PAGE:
Limekiln House

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Some interesting places to visit in this part of Dorset. Click on the pictures for more information

Mill House Cider Museum  
cider museum

We like this venue. Very informal. Four miles from Limekiln House. Extensive greenhouses with a comprehensive variety of garden plants: flowers, shrubs, vegetables etc. The cider museum exhibits a large number of historical presses and other items with an introductory video on the history and development of English cider making. Also a clock museum and a local produce shop selling Dorset cider, ales, cheeses, ice-cream and other items. Free parking. Toilet facilities.

purbeck bluebells

About seven miles from Limekiln house. Known as the 'lost village', Tynham was taken by the Army for war-time training and was never returned to the villagers. The school and church have been restored and now house exhibits of old village life. There is free parking on grass and a level one mile walk to the unspoiled Worbarrow Bay. Don't miss the historical area over the small bridge and turn left. Toilet facilities. Climb Warbarrow Tout for a view from St Alban's Head to Portland Bill. If you're a fit adventurer and like crystals, look for the calcite vein on the western cliff slope.

Things to do in Purbeck  
purbeck blue pool

Events and places to visit in the Purbeck area. The 'Things to do in Dorset' website contains up-to-date information of current and scheduled events in the Purbecks and surrounding areas. The adjacent picture shows the Blue Pool, a large lake which was originally a clay quarry, now with woodland walks and the usual visitor facilities.

Swanage Railway  
swanage railway

 Lovingly and laboriously restored by volunteers and enthusiasts, with plans to connect to the main line at Wareham in 2018. Swanage Railway is well worth a ride to enjoy the old steam engines and the Purbeck countryside. It's also a good way to visit Corfe Castle (hop off at the station) and Swanage, avoiding parking problems. Swanage Station is close to the town centre and the beach. The starting point car park is at Morden, signposted on the Swanage road from the Wareham bypass.

Corfe Castle  
corfe castle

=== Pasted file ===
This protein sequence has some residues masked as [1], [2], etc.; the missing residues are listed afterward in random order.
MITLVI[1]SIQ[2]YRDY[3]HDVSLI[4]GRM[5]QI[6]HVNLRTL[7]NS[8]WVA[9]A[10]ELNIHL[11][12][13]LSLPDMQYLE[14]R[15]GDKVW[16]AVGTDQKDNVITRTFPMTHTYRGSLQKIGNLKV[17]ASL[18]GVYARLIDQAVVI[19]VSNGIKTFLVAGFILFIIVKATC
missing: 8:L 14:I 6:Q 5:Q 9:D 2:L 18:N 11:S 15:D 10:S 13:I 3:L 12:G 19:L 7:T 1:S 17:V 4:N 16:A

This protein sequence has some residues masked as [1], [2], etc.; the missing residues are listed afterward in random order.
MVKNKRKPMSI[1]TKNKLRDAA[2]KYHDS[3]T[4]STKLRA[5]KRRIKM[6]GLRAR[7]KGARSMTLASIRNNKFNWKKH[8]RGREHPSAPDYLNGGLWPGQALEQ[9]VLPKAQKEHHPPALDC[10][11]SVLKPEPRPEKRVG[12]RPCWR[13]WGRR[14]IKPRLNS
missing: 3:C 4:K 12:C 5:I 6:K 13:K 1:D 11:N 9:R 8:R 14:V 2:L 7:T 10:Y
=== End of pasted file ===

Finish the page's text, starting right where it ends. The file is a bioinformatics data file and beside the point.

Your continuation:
The brooding ruins of Corfe Castle stand high on a natural mound in a gap in the Purbeck Hills. Steeped in history and intrigue and the scene of many political murders, the castle was blown up by Cromwell. Combined with the village pubs, shops and the local scenery, Corfe makes for an enjoyable day out.

studland beach

Sandbanks stretches from Poole Harbour entrance to Studland and is an unspoilt stretch of beaches, sand dunes, marsh, woodland and lakes, protected by the National Trust. Plenty of off-road parking between Sandbanks and Studland. There is a nudist zone along the beach towards Studland Bay. Studland, the church, Old Harry Rocks and the Bankes Arms pub are worth a visit. We had the best ploughman's lunch ever in 2017.

Abbotsbury Swannery and Sub-Tropical gardens and tythe barn
abbotsbury swans

A 19 mile drive and a memorable day out combining three beautiful locations with free parking at the Swannery and gardens. The large, ancient tithe barn is combined with a children's outdoor centre. Car parking fees apply. There is a cafe / restaurant at all locations and a plant nursery in the gardens. The Swannery is set on board-walks through the reeds behind Chesil Beach. Visitors are permitted to feed the swans and cygnets (or as the signs say: 'baby swans'). The food must be purchased from the Swannery staff. Sometimes there's a seasonal crop maze for children. Highly recommended. A classic thatched Dorset village with old village hotels and pubs. There is a small covered road train to save your legs and avoid any rain while travelling from the car park, about half a mile or so.

Thomas Hardy and Wessex  
stairhole lulworth

Thomas Hardy books are an insight into bygone Dorset and Wessex, describing many local places in great detail. Hardy's cottage at Bockhampton is  maintained by the National Trust. Combine a visit with a walk in the adjacent woods and and a trip to the historical Athelhampton House, a couple of miles towards Bere Regis on the main road. There are allegedly several ghosts here, not all human....

Brownsea Island  
brownsea island

The first trial Boy Scout camp took place on Brownsea Island and was organised by Baden-Powell. The Island is now administered by the National Trust and is a refuge for a scurry of brown squirrels and a muster of raucous peacocks. It is also home to a bird sanctuary and is splendidly isolated in the middle of Poole Harbour. Ferries run from Poole Quay and the Poole side of the harbour entrance at Sandbanks. Full facilities are available on the island. Open air Shakespeare plays are performed in late summer, the mosquitoes are free. Landing fees apply even if you snorkel there, as we found out!

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